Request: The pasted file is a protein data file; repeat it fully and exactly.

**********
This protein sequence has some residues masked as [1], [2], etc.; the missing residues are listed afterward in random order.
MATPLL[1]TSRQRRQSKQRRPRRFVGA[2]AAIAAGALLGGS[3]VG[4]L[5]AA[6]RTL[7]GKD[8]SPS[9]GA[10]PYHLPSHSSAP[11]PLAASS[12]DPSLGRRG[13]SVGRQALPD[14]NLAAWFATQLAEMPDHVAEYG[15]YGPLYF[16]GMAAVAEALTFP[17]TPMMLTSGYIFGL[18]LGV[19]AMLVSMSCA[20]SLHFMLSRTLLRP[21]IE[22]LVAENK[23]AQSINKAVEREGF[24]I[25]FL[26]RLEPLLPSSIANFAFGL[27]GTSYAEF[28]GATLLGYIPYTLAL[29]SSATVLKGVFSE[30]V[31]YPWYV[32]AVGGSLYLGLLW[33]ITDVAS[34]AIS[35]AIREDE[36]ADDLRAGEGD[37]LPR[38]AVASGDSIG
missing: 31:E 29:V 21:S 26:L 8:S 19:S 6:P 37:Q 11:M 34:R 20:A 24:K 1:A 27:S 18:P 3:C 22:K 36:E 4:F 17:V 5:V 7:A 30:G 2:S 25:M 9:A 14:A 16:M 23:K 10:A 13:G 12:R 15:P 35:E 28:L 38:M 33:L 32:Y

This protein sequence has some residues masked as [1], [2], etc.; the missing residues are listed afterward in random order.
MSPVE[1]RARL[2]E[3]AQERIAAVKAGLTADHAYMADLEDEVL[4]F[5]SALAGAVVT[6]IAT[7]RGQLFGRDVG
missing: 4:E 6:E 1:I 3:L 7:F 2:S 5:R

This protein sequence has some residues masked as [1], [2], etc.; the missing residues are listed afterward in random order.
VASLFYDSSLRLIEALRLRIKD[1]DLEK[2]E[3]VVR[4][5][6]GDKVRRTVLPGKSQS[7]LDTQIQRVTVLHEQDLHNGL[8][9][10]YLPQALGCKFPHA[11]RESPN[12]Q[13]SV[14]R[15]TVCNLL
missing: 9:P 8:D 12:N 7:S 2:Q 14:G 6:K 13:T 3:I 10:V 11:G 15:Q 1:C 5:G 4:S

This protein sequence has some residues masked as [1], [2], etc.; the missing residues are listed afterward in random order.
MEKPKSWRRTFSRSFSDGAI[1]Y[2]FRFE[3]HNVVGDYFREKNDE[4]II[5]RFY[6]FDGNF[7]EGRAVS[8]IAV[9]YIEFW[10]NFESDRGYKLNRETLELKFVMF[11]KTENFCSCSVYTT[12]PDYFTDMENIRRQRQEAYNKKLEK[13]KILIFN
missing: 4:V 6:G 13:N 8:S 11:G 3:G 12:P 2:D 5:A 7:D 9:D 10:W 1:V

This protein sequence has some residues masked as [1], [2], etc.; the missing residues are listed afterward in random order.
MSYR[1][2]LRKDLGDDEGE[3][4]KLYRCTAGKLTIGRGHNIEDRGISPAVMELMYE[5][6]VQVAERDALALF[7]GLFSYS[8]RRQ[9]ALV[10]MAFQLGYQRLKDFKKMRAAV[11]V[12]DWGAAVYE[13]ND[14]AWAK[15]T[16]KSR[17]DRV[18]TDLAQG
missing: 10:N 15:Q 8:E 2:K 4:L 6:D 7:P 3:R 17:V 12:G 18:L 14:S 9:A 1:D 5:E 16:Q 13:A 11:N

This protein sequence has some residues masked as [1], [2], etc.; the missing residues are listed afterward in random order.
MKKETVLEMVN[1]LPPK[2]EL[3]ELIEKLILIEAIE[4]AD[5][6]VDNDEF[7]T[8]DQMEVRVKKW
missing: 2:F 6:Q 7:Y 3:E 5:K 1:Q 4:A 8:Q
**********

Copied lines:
This protein sequence has some residues masked as [1], [2], etc.; the missing residues are listed afterward in random order.
MATPLL[1]TSRQRRQSKQRRPRRFVGA[2]AAIAAGALLGGS[3]VG[4]L[5]AA[6]RTL[7]GKD[8]SPS[9]GA[10]PYHLPSHSSAP[11]PLAASS[12]DPSLGRRG[13]SVGRQALPD[14]NLAAWFATQLAEMPDHVAEYG[15]YGPLYF[16]GMAAVAEALTFP[17]TPMMLTSGYIFGL[18]LGV[19]AMLVSMSCA[20]SLHFMLSRTLLRP[21]IE[22]LVAENK[23]AQSINKAVEREGF[24]I[25]FL[26]RLEPLLPSSIANFAFGL[27]GTSYAEF[28]GATLLGYIPYTLAL[29]SSATVLKGVFSE[30]V[31]YPWYV[32]AVGGSLYLGLLW[33]ITDVAS[34]AIS[35]AIREDE[36]ADDLRAGEGD[37]LPR[38]AVASGDSIG
missing: 31:E 29:V 21:S 26:L 8:S 19:S 6:P 37:Q 11:M 34:R 20:A 24:K 1:A 27:S 18:P 3:C 22:K 36:E 4:F 17:V 5:V 7:A 30:G 2:S 25:M 9:A 14:A 16:M 23:K 10:A 13:G 12:R 15:P 35:E 28:L 38:M 33:L 32:Y

This protein sequence has some residues masked as [1], [2], etc.; the missing residues are listed afterward in random order.
MSPVE[1]RARL[2]E[3]AQERIAAVKAGLTADHAYMADLEDEVL[4]F[5]SALAGAVVT[6]IAT[7]RGQLFGRDVG
missing: 4:E 6:E 1:I 3:L 7:F 2:S 5:R

This protein sequence has some residues masked as [1], [2], etc.; the missing residues are listed afterward in random order.
VASLFYDSSLRLIEALRLRIKD[1]DLEK[2]E[3]VVR[4][5][6]GDKVRRTVLPGKSQS[7]LDTQIQRVTVLHEQDLHNGL[8][9][10]YLPQALGCKFPHA[11]RESPN[12]Q[13]SV[14]R[15]TVCNLL
missing: 9:P 8:D 12:N 7:S 2:Q 14:G 6:K 13:T 3:I 10:V 11:G 15:Q 1:C 5:G 4:S

This protein sequence has some residues masked as [1], [2], etc.; the missing residues are listed afterward in random order.
MEKPKSWRRTFSRSFSDGAI[1]Y[2]FRFE[3]HNVVGDYFREKNDE[4]II[5]RFY[6]FDGNF[7]EGRAVS[8]IAV[9]YIEFW[10]NFESDRGYKLNRETLELKFVMF[11]KTENFCSCSVYTT[12]PDYFTDMENIRRQRQEAYNKKLEK[13]KILIFN
missing: 4:V 6:G 13:N 8:S 11:G 3:G 12:P 2:D 5:A 7:D 9:D 10:W 1:V

This protein sequence has some residues masked as [1], [2], etc.; the missing residues are listed afterward in random order.
MSYR[1][2]LRKDLGDDEGE[3][4]KLYRCTAGKLTIGRGHNIEDRGISPAVMELMYE[5][6]VQVAERDALALF[7]GLFSYS[8]RRQ[9]ALV[10]MAFQLGYQRLKDFKKMRAAV[11]V[12]DWGAAVYE[13]ND[14]AWAK[15]T[16]KSR[17]DRV[18]TDLAQG
missing: 10:N 15:Q 8:E 2:K 4:L 6:D 7:P 3:R 17:V 12:G 18:L 14:S 9:A 1:D 5:E 16:Q 13:A 11:N

This protein sequence has some residues masked as [1], [2], etc.; the missing residues are listed afterward in random order.
MKKETVLEMVN[1]LPPK[2]EL[3]ELIEKLILIEAIE[4]AD[5][6]VDNDEF[7]T[8]DQMEVRVKKW
missing: 2:F 6:Q 7:Y 3:E 5:K 1:Q 4:A 8:Q